The Boggart beneath the Buttery Stone

Intersecting the Roman road from Ribchester to Lancaster, just outside Longridge in the village of Grimsargh you will find the aptly named Written Stone Lane. Perhaps unsurprisingly at the top of said lane, beside Written Stone farm (formerly Cottam House) you will find the ‘Written Stone’, a sandstone slab of considerable length bearing the legendContinue reading “The Boggart beneath the Buttery Stone”

The Fylde Hag who roamed as a Hare

The parish church of St Anne, Woodplumpton, has been in existence since since 1340, being rebuilt in both 1639 & 1900. It’s a very curious looking place and appears rather cosmopolitan in style. During restoration original stonework dating back to the 12th century was discovered. The main entrance into the churchyard is through the LychgateContinue reading “The Fylde Hag who roamed as a Hare”

The Blackpool Brew that Caught a Killer

The general consensus on a young James Hanratty was that he wasn’t ‘quite right’ – he displayed evidence of impaired intellect and delayed development (his personality having been described as anti social, disinhibited and egotistical.) By the time he was ready to move up to St James’Catholic High School In Barnet, North London, his teachersContinue reading “The Blackpool Brew that Caught a Killer”

Love Never Dies

Edward Rifle Mann & Helen Wolstenholme Layton Cemetery is located in the seaside town of Blackpool, within the county of Lancashire. A holiday destination situated on the NorthWest Coast of England. Opened in 1873 when the council decided its parish churchyard was replete with burying. This sprawling Victorian necropolis contains many notable graves. If youContinue reading “Love Never Dies”

Must be Something in the Water

Mermaid tales in folklore run as deep as the waters they swim in, they have been both feared and revered, celebrated and abominated. From the stories of my youth where benevolent beauties bestowed magical gifts upon menfolk, (often falling in love with them, thus transforming themselves into radiant women) to the older, darker fables ofContinue reading “Must be Something in the Water”

Military Murder at Princess Parade

When vacationing families return to their rooms and day trippers journey home, the bright lights of Blackpool are often witness to more sinister sights. On such an evening, during wartime in 1944 the body of a local girl was discovered in an air raid shelter by North Promenade. Perhaps surprisingly, she had not fallen victimContinue reading “Military Murder at Princess Parade”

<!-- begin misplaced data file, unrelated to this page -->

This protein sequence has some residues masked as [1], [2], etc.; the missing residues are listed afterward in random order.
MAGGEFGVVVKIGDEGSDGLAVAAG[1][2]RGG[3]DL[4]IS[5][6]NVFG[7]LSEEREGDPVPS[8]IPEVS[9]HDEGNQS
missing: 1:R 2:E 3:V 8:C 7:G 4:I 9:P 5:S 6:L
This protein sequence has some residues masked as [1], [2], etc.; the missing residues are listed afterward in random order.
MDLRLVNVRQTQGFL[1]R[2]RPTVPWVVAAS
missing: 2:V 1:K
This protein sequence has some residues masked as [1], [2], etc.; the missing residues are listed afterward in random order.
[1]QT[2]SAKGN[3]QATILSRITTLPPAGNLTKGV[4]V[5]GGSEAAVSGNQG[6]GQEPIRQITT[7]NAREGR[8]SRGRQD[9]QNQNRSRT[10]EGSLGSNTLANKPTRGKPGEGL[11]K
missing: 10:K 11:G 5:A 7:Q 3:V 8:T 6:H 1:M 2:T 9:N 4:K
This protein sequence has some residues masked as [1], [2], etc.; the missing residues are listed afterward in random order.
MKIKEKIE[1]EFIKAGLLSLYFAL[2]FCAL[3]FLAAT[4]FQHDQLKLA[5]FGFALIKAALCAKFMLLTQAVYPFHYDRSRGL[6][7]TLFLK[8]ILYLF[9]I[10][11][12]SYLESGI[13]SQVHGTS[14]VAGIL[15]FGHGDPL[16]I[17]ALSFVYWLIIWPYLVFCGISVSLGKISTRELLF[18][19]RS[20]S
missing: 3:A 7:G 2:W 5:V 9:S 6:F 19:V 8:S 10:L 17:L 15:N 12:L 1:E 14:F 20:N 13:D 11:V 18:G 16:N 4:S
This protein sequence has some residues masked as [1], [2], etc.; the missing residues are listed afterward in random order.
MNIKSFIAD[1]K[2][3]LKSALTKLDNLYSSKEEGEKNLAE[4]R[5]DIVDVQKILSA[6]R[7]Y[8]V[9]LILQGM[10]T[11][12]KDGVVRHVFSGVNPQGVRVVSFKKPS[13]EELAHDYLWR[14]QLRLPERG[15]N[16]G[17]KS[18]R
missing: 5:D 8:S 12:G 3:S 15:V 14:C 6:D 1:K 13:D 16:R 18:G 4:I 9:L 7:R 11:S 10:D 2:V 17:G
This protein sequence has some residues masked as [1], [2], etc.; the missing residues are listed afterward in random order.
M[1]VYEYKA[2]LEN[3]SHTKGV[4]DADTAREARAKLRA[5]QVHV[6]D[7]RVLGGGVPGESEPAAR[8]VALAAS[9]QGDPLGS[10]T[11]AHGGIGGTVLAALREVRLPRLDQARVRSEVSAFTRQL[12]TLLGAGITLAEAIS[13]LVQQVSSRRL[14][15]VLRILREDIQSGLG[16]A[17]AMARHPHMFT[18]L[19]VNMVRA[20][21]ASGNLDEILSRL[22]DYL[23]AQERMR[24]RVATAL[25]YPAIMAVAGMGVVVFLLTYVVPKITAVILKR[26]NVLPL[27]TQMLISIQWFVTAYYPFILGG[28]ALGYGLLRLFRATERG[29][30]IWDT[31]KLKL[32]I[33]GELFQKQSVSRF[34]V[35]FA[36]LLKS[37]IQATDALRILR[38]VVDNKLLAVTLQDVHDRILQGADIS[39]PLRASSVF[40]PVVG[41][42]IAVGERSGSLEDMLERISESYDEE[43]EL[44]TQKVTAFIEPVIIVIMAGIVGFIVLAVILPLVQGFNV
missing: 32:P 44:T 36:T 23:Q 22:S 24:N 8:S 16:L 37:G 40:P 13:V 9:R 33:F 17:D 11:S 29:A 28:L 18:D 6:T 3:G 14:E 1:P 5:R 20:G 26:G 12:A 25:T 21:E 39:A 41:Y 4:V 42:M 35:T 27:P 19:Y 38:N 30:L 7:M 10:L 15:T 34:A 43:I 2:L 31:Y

My Eerie Encounter on Yeadon Way

Sit down dear reader, get comfortable, let the train take the strain, as I regale you with the true life encounter of a phantom vehicle witnessed by myself back in the late 70’s . . Tightly grasping each other’s hands we quickly scrambled up the steep incline, our pathway choked by brambles and weeds. LeslieContinue reading “My Eerie Encounter on Yeadon Way”

Dead amongst the Dunes

Kathleen Elsie Breaks December 24th 1919 Even in death she was beautiful. But how did the ‘prettiest girl in Bradford’ end up dead among the sand dunes of Lytham, near Blackpool? Imagine the excitement 25 year old Mrs Breaks (for she was in fact a married woman) must have felt as her train slowed toContinue reading “Dead amongst the Dunes”

The Abominable Ablutions of Alice

Alice Burnham. Died 12/12/1913 In the eerie glow of a Bobby’s lantern a cheaply made coffin was raised slowly from its penultimate resting place. This was the second of three disinterments requested by detectives in the February of 1915. The cadaver of 25-year-old nurse Alice Burnham (of ‘Brides in the Bath’ infamy) was removed fromContinue reading “The Abominable Ablutions of Alice”

The Last Goodbye of Abigail Whalley

On the 11th May, 1931 the body of eccentric widow Abigail Whalley was discovered in her bungalow on Robins Lane, Carleton, near Blackpool. She was believed to be away on holiday as she had earlier confided in a local resident she was going away and had said ‘Goodbye, I might not see you again’ asContinue reading “The Last Goodbye of Abigail Whalley”